In Cab Cameras On The Driver

Topic 11882 | Page 13

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Chris H.'s Comment
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I don't know much about trucking but I do know something about these camera's. My last job my branch had about 135 pickup trucks with these camera's. They made the mistake I see here too. Initially they installed 20 units that the vendor gave us to try out. But they did not explain to anyone how they worked and the employee's were freaking out about it. One of my managerial duties was overseeing this program. I have had multiple discussion with the vendor of the camera system and they operate as many have said. They record 10 seconds before and after an event and they do not run if the truck is not running.

There was a attempted homicide that happened 'on' one of our trucks. The police tried to get video from the truck but there was none. They can be used for 'evil' depending on how the company set's it up. There are many items that can 'trigger' an event, that is largely decided by the company.

I had several employee's that it helped with regards to truck damage. Without the video evidence their story would have been hard to believe.

SouthernJourneyman's Comment
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Each month Melton sends on a safety letter email. I copied the following from this months email.

Drive Cam FAQ's Answered Question: Why is the camera always on? Answer: The camera continuously records 10 seconds of video. Every second it adds one second to be saved and deletes a previously saved second. Once an event is triggered the unit saves an additional 10 seconds so we receive a total of 20 seconds of video.

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That is consistent with my camera's operation. It only uploads once triggered by an event. I fairly certain all of the newer technology works this way. My camera stops recording when the truck's engine is shut-off and/or parked/stationary. Same with you?

Ours stay on continuously. Just in case someone hits you at the truck stop. But the curtain prevents it from seeing inside the cab.

OWI:

Operating While Intoxicated

Rob S.'s Comment
member avatar

SouthernJourneyman, just help me out here. Why would the camera need to be on focusing on the empty drivers seat when the truck is NOT moving? You say that it is to capture someone hitting your truck, ok, wouldn't you want the camera then to be facing outside, rather than on the empty drivers seat? I am all for outside facing cameras (dash cams) but see limited value in having the camera on the driver.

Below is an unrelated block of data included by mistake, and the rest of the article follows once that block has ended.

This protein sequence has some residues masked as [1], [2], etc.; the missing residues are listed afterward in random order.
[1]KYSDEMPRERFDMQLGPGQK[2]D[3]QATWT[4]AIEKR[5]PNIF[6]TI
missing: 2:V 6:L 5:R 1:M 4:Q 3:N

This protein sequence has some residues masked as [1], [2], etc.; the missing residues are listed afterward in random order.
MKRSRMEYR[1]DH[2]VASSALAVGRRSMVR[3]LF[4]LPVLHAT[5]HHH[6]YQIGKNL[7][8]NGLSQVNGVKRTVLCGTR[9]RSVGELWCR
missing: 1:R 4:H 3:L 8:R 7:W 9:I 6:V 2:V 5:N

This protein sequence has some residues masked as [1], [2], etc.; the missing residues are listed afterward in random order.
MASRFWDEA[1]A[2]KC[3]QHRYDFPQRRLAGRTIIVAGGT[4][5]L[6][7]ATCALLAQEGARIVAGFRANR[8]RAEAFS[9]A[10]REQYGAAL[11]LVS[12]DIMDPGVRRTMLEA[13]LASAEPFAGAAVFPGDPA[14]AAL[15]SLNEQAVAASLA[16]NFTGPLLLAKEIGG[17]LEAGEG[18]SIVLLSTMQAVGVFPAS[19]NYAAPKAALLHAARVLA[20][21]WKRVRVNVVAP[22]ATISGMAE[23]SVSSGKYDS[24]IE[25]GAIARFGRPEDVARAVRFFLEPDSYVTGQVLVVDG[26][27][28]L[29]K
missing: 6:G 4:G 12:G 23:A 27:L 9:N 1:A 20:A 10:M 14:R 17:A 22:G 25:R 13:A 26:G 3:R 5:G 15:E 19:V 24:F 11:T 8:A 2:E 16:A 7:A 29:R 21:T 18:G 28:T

Brett Aquila's Comment
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I think he's saying the outward facing camera can capture footage but the inward facing camera is blocked by his curtain.

One time I was sound asleep in the middle of the night and a guy at the fuel island forgot to set his brakes and his truck rolled like 200 feet and slammed into me. Bounced me off the back wall of the sleeper and onto the floor. Smashed my hood to bits. 3:00 a.m.

I remember getting out of the truck, figuring out what happened, and thinking, "Where is the driver of this truck? Did he take off or something?"

Then just 30 seconds later here he comes running out of the building toward me. I told him when he got there, "No sense in running now! I stopped your truck."

He was Canadian so I forgave him. Turns out he was born that way.

SouthernJourneyman's Comment
member avatar

SouthernJourneyman, just help me out here. Why would the camera need to be on focusing on the empty drivers seat when the truck is NOT moving? You say that it is to capture someone hitting your truck, ok, wouldn't you want the camera then to be facing outside, rather than on the empty drivers seat? I am all for outside facing cameras (dash cams) but see limited value in having the camera on the driver.

It is a single unit that has both an outward facing lens and an inward facing lens. They operate simultaneously. So you cannot turn off the one without turning off the entire unit.

Hope that explains a bit better.

RebelliousVamp 's Comment
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He was Canadian so I forgave him. Turns out he was born that way.

smile.gif

Hey now. Tsk tsk

Errol V.'s Comment
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This just happened to me this evening and I have to say I'm glad I had the camera.

In Atlanta rush hour I used an on ramp. Of course my lane disappeared and I was forced to merge left. A car hauler was next to me but he seemed to slow down to let me in front, which is the courteous thing to do.